SALT LAKE CITY — Growing up in Ogden, Jasmine Gordon counted the number of other African American families whose children attended her elementary school on a single hand.
Now a business owner and a Salt Lake City resident of more than a decade, she has observed part of a small but consistent demographic trend in the Beehive State. Gordon, 33, said she no longer recognizes each Black neighbor she happens to come across, and has watched closely as the capital city’s business community has diversified.
“I love some of the things I’m seeing right now,” Gordon said Wednesday as she awaited an appointment with a client at A La Mode, a downtown boutique she co-owns with her sister, Angelique Gordon. She noted a coalition of local businesses is now raising money to support Black Lives Matter and the Utah Black Chamber in the wake of George Floyd’s killing in Minnesota.
Although just 1% of Utah’s overall population, Utah’s African American community grew the most of any minority group last year, show census figures released late Wednesday.
Gordon, who has dealt with racism from as early as she can remember, said she’s hopeful the change reflects an increase in Black teachers, coaches and other role models for the next generation of African Americans in Utah.
The 4.7% increase — to a total of about 38,000 — is one chapter in a larger story of demographic change in Utah, now home to more than 3.2 million.
Just over 22% of Utahns are ethnic or racial minorities, most of them Hispanic. While those older than 65 are overwhelmingly white, younger Utahns are more ethnically and racially diverse.
“Each year just seems like little, tiny changes, but when you’ve got a full decade to look at, you can see how these little incremental changes really do accumulate to bring us an older, more diverse population — and how the youth are much more diverse, racially, ethnically and linguistically than the elders,” said Pamela Perlich, director of demographic research at the Kem C. Gardner Policy Institute. “It’s just this wave of diversity that’s sweeping across the nation.”
Perlich analyzed the numbers, the final set of population estimates to rely on the 2010 census, and shared her insights with the Deseret News.
She points out that in the larger time frame of the past decade, Utahns of Asian heritage swelled the most of any demographic group — 49% — up to a total of more than 81,000. The newcomers include those from other states, overseas and babies born in Utah.
The diversity within the Asian community is vast, said Rep. Karen Kwan, Utah’s first Chinese-American lawmaker. Many in the group are coming from California and seeking more affordable housing, she said, while others are flying from overseas to be close to family in the Beehive State. Still more have arrived to work in the tech sector or other industries.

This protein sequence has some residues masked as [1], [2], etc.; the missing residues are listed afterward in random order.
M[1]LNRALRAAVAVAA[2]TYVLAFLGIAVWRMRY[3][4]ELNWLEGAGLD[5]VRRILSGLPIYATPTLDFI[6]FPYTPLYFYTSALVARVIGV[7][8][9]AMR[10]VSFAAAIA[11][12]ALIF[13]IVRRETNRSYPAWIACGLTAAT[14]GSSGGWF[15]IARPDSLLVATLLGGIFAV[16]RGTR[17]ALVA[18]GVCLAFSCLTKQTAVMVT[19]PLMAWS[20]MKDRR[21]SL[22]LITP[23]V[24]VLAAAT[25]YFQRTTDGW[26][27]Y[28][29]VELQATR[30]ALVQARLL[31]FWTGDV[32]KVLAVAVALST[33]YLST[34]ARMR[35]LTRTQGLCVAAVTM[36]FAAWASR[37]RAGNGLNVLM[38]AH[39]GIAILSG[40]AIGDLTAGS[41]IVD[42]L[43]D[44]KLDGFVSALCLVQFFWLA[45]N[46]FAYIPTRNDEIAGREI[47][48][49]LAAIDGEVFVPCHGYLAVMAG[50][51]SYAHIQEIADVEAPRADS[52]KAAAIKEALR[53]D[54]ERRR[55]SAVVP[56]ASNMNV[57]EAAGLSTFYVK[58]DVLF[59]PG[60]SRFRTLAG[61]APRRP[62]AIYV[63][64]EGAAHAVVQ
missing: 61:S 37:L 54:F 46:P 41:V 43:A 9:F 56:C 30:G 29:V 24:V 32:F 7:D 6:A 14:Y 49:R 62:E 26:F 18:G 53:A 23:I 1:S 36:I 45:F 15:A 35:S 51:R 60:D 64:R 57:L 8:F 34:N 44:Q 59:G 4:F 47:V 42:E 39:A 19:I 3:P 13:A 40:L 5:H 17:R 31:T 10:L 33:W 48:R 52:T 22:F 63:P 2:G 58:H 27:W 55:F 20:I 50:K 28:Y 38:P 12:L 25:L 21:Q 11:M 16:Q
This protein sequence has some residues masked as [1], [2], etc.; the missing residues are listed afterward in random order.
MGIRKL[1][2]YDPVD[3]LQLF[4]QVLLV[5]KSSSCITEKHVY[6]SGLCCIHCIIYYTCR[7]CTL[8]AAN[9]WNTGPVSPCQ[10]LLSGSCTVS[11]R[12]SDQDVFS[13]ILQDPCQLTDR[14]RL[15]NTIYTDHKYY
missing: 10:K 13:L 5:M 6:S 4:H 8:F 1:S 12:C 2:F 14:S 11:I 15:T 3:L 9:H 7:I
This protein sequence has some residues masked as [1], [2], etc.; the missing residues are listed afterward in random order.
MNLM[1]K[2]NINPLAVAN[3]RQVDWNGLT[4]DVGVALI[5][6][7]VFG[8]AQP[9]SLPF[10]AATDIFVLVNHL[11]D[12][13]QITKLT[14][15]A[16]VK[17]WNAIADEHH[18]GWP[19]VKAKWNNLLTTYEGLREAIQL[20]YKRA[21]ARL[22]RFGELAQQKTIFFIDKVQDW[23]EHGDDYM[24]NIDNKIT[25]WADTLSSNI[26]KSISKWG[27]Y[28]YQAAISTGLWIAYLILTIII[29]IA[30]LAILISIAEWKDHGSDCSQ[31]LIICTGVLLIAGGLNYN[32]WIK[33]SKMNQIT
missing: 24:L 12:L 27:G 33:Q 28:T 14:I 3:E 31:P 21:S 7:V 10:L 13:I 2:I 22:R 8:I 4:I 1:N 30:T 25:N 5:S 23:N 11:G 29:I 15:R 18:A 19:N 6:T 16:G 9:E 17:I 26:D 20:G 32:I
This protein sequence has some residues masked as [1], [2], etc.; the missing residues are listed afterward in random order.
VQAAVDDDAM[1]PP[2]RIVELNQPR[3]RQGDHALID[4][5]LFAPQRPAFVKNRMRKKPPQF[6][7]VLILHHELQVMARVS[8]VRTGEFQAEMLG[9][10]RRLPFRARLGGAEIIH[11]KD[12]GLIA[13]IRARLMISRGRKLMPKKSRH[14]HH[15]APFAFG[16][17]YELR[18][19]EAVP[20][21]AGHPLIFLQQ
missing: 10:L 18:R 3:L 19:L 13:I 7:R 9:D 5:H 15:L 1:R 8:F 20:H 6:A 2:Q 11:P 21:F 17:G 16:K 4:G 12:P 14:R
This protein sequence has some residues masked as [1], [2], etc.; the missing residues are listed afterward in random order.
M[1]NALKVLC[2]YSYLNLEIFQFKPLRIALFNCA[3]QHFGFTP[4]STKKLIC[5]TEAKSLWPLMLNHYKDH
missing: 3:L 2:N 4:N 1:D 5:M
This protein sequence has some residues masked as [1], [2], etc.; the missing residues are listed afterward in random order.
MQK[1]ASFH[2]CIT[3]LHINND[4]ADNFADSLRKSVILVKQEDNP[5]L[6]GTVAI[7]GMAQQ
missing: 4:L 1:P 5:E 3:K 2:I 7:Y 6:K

“I see it as a widening of Utah’s culture,” Kwan, D-Murray, said.
But the demographic news comes as minorities fall sick with the coronavirus at greater rates and as Asian American communities have faced more discrimination amid the pandemic that President Donald Trump has repeatedly called the “kung flu.”
“On a personal note, I’m very wary when I leave the house,” Kwan said. “Am I going to get accosted? Will my kids be accosted? That, of course, is not anything new, but it’s a growing, increasing fear.”
The rapid growth in the Asian community was trailed by that of multiracial Utahns, who saw a surge of 47.2% in the last decade, followed by Black Utahns at 44.5%.
M.B., an underwriter at a bank and a U.S. Marine veteran who asked to be identified only by his initials, was among the African American newcomers in the last decade. He moved from Florida to get a master’s degree at the University of Utah and laid the foundation for his career in Salt Lake City, but said the state was not a part of his long-term plan. The man, now 30, is plotting a move to either Los Angeles, San Antonio or the East Coast.
The timeline on his eventual exit moved up last week. He gave two weeks’ notice after he said his company didn’t trust his work the way it did that of his white colleagues. And he noted he is the fourth Black man to leave that same job in the last year.
M.B. said it will be hard to leave behind a close-knit group of friends he met at a Salt Lake mixed martial arts gym, the mountains, and several kind neighbors. But he won’t miss hearing the same routine question from white people that sent the message he was seen as an outsider: “What brings you to Utah?”
“It’s not that welcoming if I can’t walk to the store and not get a million eyes on me,” he said.
- Utah retains its longtime title of youngest in the nation, with a median age was 31.3, an increase from 29.2 a decade earlier.
- The estimates do not capture the full breadth of Utah’s diversity. They do not consider the different racial backgrounds of those within the Hispanic community.
- The estimates confirm another long-term trend of a decline in births, illustrated by a shrinking number of youngsters under the age of 5.
- Utah had a smaller share of those 65 and older than any other state in the nation, at 11.4%.
- Certain pockets of the state are aging more rapidly. The population of those 65 years or older in Wasatch and Summit counties has doubled since 2010.